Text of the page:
Placed in cardiology recently and saw a patient / situation that I found interesting, details have been changed for confidentiality.
Young male diagnosed with Brugada Syndrome in their early teens presented to clinic for an assessment after referral. After exhausting other medications the referrer has requested a review to determine whether it would be safe to start him on another medication (stimulant class, but is not on the list of drugs to
preferably avoid for BrS). Patient reported no history of palpitations or light headedness since adolescence, and had never reported nor been admitted for any syncopal event.
I looked at his notes during & after the consultation and noted that they had previously undergone surgery to implant a loop recorder which was in for ~1 year post-diagnosis. Loop recorder documented no significant/relevant arrhythmia, even during self-reported event times and when the patient presented to ED with light headedness. In summary: they had no documented arrhythmia, no FH of SUDS, family was tested and had no Brugada-like ECG pattern, no episodes of syncope, and no genetic testing had been done. The only diagnostic criteria they met was the appearance of Type 1 ST segment elevation on Ajmaline challenge (no occurrence of VT, QRS prolongation or PVCs).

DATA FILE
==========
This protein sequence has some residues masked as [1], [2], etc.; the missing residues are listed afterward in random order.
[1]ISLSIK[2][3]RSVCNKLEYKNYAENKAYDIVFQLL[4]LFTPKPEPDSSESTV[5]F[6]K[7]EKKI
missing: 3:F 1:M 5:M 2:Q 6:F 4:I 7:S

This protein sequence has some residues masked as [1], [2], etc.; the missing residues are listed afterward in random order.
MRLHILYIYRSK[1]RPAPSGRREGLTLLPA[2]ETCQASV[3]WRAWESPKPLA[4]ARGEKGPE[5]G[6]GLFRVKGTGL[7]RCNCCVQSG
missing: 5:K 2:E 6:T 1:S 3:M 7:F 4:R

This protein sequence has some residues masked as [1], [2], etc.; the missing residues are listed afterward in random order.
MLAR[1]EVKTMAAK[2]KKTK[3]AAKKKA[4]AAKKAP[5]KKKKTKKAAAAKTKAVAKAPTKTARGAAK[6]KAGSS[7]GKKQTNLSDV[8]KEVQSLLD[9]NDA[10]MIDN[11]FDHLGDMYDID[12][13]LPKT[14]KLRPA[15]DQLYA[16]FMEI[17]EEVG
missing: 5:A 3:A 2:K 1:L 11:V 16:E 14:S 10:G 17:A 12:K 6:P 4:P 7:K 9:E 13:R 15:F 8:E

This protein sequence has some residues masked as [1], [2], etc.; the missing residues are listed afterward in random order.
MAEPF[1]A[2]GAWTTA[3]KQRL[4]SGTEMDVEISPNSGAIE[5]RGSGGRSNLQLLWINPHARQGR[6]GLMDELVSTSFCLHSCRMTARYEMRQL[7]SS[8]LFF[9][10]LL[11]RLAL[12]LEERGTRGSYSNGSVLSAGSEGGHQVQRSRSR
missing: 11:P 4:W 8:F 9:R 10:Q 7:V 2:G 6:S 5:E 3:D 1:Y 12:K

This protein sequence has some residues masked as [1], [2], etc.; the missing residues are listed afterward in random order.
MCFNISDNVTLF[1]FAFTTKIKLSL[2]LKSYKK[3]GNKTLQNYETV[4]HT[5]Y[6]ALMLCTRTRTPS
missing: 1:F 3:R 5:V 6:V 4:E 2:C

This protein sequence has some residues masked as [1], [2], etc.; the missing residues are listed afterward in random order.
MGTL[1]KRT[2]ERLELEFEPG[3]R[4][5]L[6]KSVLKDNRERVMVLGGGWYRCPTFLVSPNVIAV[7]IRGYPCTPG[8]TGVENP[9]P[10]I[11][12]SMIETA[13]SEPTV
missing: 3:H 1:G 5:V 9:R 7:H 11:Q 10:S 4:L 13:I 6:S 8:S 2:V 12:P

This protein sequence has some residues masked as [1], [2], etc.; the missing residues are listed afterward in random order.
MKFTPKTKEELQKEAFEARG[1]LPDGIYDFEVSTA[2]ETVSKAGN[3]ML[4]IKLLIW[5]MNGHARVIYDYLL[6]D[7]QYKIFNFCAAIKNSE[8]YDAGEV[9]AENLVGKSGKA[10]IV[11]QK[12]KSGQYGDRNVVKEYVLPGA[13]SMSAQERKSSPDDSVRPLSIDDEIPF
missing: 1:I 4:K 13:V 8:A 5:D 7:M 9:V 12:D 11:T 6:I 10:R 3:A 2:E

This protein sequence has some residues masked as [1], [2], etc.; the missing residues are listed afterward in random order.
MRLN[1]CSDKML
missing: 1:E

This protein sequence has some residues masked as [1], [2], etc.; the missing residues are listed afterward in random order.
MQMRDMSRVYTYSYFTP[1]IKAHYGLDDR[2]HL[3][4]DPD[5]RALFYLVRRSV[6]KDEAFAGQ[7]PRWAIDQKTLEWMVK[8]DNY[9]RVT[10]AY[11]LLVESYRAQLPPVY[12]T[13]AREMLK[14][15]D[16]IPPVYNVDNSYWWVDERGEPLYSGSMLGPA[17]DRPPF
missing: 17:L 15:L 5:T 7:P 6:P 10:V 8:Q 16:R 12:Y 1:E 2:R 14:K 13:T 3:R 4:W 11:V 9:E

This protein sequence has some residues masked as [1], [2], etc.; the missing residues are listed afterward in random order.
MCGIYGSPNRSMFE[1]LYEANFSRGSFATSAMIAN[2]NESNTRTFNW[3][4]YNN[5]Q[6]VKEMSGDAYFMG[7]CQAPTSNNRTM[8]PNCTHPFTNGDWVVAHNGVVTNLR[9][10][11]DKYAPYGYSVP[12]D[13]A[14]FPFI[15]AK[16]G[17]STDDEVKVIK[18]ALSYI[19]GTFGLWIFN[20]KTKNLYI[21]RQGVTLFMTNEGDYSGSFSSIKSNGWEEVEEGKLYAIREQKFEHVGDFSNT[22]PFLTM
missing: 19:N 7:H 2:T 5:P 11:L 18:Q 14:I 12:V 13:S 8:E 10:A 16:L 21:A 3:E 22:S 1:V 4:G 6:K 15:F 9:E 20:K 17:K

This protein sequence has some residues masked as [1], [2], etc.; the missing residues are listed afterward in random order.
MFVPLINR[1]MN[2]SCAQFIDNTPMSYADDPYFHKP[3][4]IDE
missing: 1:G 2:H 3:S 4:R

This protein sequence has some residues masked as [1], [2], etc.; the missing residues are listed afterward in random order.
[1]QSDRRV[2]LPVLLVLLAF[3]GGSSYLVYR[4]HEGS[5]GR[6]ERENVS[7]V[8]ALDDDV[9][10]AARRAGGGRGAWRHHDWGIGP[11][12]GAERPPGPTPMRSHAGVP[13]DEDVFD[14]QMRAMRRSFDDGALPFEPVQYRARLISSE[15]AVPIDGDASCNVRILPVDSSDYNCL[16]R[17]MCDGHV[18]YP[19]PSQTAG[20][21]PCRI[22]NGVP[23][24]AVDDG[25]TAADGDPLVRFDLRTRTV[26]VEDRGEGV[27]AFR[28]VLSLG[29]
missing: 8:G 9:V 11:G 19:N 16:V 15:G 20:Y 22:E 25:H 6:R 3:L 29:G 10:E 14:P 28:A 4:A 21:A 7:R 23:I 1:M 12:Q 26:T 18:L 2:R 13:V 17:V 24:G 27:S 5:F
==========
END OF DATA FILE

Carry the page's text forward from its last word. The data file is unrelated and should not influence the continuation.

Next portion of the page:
What would be your move here? I found it interesting that we wouldn't offer this gentleman an ICD due to him being 'low risk' and/or asymptomatic, but the consultant maintained that it was necessary to keep the diagnosis despite not meeting the criteria, and refused to approve the medication. I've unfortunately been unable to discuss the case further with the Dr as I’ve rotated and it’s summer now, but considering BrS is fairly novel and current testing methods have poor sensitivity/specificity I’d be interested in hearing your thoughts.
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